CD179: Deep-sea biology of the Portguese canyons


 


Daily diary

Sunday 23 April 2006


Veerle writes:

"This morning started off brilliantly with a flat sea, sunshine and a school of about 25 dolphins playing around the ship! Dolphins love to swim in the bow wave of a ship that’s moving, so they came even closer once we moved between two SHRIMP stations. It was a fantastic sight to see them jumping from the water and at one moment I even could hear their cries.

After such excitement we turned to the next SHRIMP video survey. I’m part of the day-team, so our work starts at 8 am. The night team had warned us already that most of the canyon floor seems to be fairly soft-sedimented with very limited numbers of epifauna (the animals which live sitting/crawling/moving close to the seabed, and which are particularly easy to see with a video-survey). The survey of this morning was planned in fairly shallow waters, close to shore, so we were expecting at least a bit more life. But well, the whole area seemed very muddy indeed! Apart from a few areas with more gravel and some blocks (probably the result of a small landslip from the canyon walls, which was quite interesting for me, because I’m sailing as a geologist), we were mostly staring at mud, mud with some burrows, mud with a lot of burrows and something that appeared to me as being more burrows than mud! The little holes are dug by animals that live in the seabed, such as certain types of crustaceans. We did see quite some fish though, including a few curious sharks. But the most spectacular items during the 3,5-hour survey sadly enough were human artefacts… Besides the ‘fairly usual’ plastic bags, tins and cans, we also found a size 11 sock and a toilet seat, while the toilet pan turned up a few hundreds of meters down the track…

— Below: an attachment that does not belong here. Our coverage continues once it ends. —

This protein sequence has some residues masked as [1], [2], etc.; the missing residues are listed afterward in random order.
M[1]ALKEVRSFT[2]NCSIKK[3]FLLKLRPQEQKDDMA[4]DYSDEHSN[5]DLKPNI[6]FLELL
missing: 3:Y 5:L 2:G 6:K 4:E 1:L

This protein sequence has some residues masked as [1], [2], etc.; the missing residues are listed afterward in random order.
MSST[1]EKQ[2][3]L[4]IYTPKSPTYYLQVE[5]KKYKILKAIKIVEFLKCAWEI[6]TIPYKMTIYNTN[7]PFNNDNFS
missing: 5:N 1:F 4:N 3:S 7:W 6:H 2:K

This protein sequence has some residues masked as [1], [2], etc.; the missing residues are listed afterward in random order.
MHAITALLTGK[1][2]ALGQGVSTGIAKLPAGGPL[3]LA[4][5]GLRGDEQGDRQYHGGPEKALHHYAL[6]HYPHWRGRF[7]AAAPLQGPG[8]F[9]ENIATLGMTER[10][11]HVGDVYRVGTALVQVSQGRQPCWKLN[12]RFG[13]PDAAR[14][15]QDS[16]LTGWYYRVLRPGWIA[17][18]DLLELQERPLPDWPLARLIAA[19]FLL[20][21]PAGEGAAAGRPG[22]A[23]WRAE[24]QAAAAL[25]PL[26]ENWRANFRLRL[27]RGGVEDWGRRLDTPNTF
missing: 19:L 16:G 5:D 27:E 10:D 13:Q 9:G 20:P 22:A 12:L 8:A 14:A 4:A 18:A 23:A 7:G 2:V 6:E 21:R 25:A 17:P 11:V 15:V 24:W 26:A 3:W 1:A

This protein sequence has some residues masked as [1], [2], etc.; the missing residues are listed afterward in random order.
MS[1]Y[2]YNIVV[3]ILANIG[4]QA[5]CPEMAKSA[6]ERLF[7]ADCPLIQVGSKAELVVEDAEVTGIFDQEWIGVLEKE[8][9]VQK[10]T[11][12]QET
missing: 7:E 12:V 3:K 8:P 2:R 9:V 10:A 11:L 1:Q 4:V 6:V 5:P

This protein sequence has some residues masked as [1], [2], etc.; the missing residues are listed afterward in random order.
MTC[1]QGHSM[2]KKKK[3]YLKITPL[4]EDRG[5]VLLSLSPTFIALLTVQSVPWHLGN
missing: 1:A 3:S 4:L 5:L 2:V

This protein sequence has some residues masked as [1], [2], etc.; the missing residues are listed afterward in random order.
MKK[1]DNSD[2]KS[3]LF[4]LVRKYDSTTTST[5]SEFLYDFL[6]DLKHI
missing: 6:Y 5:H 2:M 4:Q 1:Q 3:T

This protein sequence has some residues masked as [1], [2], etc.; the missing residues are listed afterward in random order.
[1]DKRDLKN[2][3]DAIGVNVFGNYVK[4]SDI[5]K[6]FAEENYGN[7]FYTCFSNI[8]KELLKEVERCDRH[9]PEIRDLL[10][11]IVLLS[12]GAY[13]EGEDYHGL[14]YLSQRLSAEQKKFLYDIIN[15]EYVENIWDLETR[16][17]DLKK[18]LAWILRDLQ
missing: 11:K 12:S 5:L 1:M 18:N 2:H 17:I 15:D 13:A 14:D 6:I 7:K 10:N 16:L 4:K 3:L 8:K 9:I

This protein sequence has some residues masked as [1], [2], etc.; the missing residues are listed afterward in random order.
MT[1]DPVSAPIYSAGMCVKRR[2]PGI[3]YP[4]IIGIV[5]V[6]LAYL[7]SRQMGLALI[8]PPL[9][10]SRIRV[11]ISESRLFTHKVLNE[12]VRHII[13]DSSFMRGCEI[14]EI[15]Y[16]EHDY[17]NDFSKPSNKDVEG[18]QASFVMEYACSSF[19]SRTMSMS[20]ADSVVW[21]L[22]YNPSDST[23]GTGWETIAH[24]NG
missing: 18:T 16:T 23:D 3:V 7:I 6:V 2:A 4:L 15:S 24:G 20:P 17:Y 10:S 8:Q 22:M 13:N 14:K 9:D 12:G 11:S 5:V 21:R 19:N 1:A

Once SHRIMP had come on deck we steamed to the next working station, where we would take some more mega-cores. Time to take in some sunshine on deck, to finish off the last bits of TOBI sidescan sonar processing, to keep the station list up to date and to play some (computerised) card games. You see, the work at sea on an oceanographic vessel is quite irregular. Sometimes you have to wait for hours for a core to go down to the seabed and come back up again, but once it’s there the 5 people from the day- or nightwatch are hardly enough to get all the samples treated in the correct way before the next core comes on deck. For example, as I’m writing this, the night-team is preparing for the next mega core to come on deck. This night will bring some more mega-coring (if the weather stays fine, there suddenly has been a bit more wind coming up), and then Raquel and I are looking forward to the first piston core tomorrow!"

Dolphins are commonly seen around the ship, but they always cause great excitement!



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© Challenger Division for Seafloor Processes
April 2006
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